Saturday, 20 July 2013

Cables and Cladding

In a bid to tidy up and finish off the front end of the truck, I have been working on a number of cladding and wiring jobs. I'm keen to start some more interesting projects but I don't like leaving small jobs unfinished if I can avoid it. I started with the wall above the offside bench seat.

I fitted teak rails to both the nearside and offside benches, to allow a board to be dropped between them to create a temporary single bed at the front of the truck. The area above the offside bench seemed like the least disruptive place to store the sizable board, and so I made a section of the wall cladding removable using two bolts. One of the bolts doubles as the pillar mount for the seatbelt loop.


My next job was to box in the small section of wall between the bathroom and electrical cupboard. When I took possession of Jim, there was a wall between the front third of the box and the back two thirds, to separate the crew area from the safe compartment. I removed half of this wall, including the door but left the offside half in place. I have been left with a 50mm box section pillar which formed part of the original door frame, rather than cutting it out,  I decided to box it in and use the hollow section to fit a couple of gauges which would have been very low if I'd fitted them underneath the adjacent panels.

I started by running the wiring for the BEP Marine tank gauge. I'm not averse to wiring jobs, I don't get aroused by the thought of neatly clipping rows of colour coded cable, but I don't dread it like I do derusting the chassis; however in general, the smaller the wires, the less capable I am. I perversely enjoy crimping copper lugs onto huge battery cables, but end up cursing my bulbous, stubby hands when I have to wire up signal cables. Wiring up the tank monitor was about as small as I can go without breaking into a cold sweat.

Each of the three tank senders needs a positive, negative and sensor feed, in addition to the positive, negative and backlight feeds to the gauge itself.

The monitoring panel for the Morningstar solar regulator was much easier, just requiring a single Ethernet cable. I then cut out more WISA Multiwall and boxed the area in.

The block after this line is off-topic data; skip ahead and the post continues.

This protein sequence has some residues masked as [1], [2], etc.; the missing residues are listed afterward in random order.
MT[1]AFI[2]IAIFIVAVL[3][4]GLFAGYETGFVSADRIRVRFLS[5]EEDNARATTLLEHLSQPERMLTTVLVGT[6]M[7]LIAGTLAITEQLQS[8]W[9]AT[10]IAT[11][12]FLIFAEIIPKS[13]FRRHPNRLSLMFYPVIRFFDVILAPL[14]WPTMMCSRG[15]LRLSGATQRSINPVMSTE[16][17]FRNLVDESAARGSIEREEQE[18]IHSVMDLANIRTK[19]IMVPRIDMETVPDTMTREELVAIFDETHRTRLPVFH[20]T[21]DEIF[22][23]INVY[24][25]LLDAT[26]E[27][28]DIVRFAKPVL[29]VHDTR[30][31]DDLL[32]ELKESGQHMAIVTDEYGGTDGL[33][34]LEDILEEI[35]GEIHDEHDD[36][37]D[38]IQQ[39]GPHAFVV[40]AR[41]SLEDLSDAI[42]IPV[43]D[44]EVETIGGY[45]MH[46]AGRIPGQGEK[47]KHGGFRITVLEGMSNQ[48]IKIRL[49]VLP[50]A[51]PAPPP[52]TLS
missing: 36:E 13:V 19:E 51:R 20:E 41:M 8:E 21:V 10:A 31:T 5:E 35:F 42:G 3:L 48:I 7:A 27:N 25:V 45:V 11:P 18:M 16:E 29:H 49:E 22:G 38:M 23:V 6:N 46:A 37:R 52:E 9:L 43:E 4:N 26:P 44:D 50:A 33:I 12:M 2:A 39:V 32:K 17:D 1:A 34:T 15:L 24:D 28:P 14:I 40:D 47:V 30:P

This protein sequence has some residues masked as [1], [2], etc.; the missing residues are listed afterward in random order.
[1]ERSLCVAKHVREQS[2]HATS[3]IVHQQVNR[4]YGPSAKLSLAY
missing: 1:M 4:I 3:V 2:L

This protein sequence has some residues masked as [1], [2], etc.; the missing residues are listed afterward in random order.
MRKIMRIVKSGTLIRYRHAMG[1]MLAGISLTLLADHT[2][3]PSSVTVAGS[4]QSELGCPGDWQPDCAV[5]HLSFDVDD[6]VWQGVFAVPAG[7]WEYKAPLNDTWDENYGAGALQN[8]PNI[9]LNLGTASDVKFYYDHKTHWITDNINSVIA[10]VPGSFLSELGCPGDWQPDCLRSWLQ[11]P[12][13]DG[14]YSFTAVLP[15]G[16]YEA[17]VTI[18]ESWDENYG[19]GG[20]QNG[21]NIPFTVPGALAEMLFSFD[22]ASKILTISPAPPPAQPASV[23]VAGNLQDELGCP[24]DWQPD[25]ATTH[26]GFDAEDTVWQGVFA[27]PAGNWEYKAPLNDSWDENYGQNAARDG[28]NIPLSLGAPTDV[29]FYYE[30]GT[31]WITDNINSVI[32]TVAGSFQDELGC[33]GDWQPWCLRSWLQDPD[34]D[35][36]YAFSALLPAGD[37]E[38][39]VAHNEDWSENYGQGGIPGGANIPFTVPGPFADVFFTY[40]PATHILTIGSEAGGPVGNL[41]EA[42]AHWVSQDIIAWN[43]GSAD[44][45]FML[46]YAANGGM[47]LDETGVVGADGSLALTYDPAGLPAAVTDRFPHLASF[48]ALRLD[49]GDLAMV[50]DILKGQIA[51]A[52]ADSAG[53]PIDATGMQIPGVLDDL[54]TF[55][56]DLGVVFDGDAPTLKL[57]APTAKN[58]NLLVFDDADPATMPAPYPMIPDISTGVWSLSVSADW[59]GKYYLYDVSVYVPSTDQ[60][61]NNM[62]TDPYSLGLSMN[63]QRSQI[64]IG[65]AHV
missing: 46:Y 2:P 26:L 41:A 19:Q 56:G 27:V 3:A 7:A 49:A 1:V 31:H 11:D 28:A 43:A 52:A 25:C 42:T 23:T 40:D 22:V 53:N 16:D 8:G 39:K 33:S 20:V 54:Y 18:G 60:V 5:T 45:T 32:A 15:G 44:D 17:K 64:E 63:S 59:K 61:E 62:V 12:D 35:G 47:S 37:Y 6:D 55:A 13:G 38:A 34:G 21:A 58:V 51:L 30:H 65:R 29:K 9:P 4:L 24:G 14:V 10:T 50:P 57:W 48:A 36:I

Whilst I was boxing in the bathroom side of the dividing wall, I spotted an opportunity for a bit lighting bling using a cheap LED strip.

It was very easy to fit, just requiring a single pass with an 18.5mm router cutter which I bought in the past to rebate 18mm plywood panels. I used a 1000mm and 500mm strip end to end.

A few of the electrical cables in Jim start at high level, running through the angled conduits that Jim's original coachbuilder fitted where the walls meet the ceiling; however most of the electrical circuits run at floor level around the perimeter of the box, some go backwards towards the bathroom, and the remainder go forwards. My next job was to create a small cable run to allow cables running forward from the electrical cupboard to cross the front of the truck. I first clad the low section of wall below the cab, and then boxed in a small section at the bottom.

I will build a removable lid when I have run all the cables using this conduit.

With this cable conduit completed, I tidied up the cable conduit I had created in the offside bench seat, and began running the power cables for the audio system, 12v sockets, subwoofer amplifier, ventilation fans, water heater, kitchen lighting, inverter, and 240v sockets.

My final task was to clad the small section of exposed wall above the nearside bench seat.

I need to run a bead of silicone down the seams, finish up the covers for the cable runs and build the fold-away table for the offside bench seat, but this pretty much concludes the woodwork at the front end of the truck.

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